This month, I’m providing a career management tip-a-day (along with other posts) to help you trigger your own career management activities.
Today’s tip: Provide personal communication.
There’s e-mail, instant messenger, Twitter, Blackberry’s, Facebook, MySpace, LinkedIn and snail mail. What do they all have in common? Not talking with the person on the other end of the communication. Not seeing the other person face-to-face.
And, as Charles H Green notes in Trust Matters:
The problem with trust is—at heart it’s an analogue function in a world of digital suitors.
Put too many degrees of separation between you and another, and trust falls down. The decay rate of trust from my LinkedIn friend to my friend’s friend is huge.
I’ve always considered myself an “analog guy in a digital world.” I like talking with people, whether face-to-face or on the phone. Digital communications separates us from the very real human interaction that builds relationships and trust with other people.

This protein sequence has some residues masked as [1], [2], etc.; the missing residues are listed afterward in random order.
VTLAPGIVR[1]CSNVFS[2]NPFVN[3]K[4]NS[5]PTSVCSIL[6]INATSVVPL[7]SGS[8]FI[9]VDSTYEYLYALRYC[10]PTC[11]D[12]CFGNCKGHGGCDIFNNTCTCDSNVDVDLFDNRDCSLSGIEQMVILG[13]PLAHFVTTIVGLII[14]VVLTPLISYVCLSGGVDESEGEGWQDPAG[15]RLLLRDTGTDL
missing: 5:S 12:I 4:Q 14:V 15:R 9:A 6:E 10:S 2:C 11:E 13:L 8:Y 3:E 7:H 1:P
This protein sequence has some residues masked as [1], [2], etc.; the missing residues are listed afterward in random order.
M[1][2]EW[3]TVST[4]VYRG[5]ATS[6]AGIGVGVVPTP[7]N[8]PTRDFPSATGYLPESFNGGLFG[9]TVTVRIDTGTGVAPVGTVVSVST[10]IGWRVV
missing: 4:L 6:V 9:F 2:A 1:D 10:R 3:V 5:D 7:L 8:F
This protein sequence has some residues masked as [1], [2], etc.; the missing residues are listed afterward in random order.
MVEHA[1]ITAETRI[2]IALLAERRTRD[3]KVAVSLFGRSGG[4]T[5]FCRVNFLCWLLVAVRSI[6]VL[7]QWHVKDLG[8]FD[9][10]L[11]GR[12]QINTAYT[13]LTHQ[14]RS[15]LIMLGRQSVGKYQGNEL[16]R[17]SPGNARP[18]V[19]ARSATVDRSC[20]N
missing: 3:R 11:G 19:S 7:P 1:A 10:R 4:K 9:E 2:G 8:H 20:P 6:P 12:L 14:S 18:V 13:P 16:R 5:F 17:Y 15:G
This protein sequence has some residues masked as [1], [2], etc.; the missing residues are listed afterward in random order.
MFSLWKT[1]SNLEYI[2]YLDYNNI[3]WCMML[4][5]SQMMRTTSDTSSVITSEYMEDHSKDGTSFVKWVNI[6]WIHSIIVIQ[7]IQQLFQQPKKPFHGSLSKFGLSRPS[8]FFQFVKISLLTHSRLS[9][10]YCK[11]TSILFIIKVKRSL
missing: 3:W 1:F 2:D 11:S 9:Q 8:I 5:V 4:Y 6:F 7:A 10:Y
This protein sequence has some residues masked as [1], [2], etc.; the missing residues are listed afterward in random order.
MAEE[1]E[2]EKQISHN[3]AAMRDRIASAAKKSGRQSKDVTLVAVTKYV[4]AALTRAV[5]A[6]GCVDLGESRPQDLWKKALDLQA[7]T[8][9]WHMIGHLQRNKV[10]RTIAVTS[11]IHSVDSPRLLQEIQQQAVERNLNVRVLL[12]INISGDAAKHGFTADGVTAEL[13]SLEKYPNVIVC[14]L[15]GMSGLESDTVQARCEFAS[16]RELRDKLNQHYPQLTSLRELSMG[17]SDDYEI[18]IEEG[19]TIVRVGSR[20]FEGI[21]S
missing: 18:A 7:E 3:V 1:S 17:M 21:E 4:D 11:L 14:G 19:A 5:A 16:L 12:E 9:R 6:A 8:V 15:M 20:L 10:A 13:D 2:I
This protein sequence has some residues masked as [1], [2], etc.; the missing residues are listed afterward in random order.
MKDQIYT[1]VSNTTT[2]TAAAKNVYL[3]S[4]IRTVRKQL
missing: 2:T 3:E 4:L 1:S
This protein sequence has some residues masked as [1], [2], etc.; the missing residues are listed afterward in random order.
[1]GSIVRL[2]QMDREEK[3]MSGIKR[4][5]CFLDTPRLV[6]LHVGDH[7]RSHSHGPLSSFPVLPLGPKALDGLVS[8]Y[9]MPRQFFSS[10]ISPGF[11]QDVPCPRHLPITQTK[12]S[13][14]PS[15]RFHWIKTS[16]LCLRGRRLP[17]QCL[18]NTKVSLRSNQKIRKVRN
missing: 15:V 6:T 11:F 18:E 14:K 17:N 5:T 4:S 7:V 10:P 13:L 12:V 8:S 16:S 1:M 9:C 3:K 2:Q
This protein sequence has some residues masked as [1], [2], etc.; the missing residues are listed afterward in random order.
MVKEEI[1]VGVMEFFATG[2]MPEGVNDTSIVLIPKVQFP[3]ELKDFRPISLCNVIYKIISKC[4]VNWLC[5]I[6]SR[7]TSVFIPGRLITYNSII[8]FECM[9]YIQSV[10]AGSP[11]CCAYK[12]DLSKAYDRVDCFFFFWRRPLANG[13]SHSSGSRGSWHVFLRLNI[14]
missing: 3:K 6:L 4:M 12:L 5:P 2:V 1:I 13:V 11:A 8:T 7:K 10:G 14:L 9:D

And while Charles’ article on “The Credit Crisis and Trust Networks” is about how the mortgage crisis is built on the lack of trust between all the parties buying and selling mortgages, the communications points of the article ring true in this age of the faceless communication tools of electrons floating through the Internet:
Trust doesn’t travel well digitally. A song loses no data when it’s digitally copied—but digital replication of trust loses heart. A “trust network” based solely on transactions is a network devoid of all but the narrowest version of trust—a track record with no memory of what it is supposed to be tracking.
Manage your career: talk with other people.
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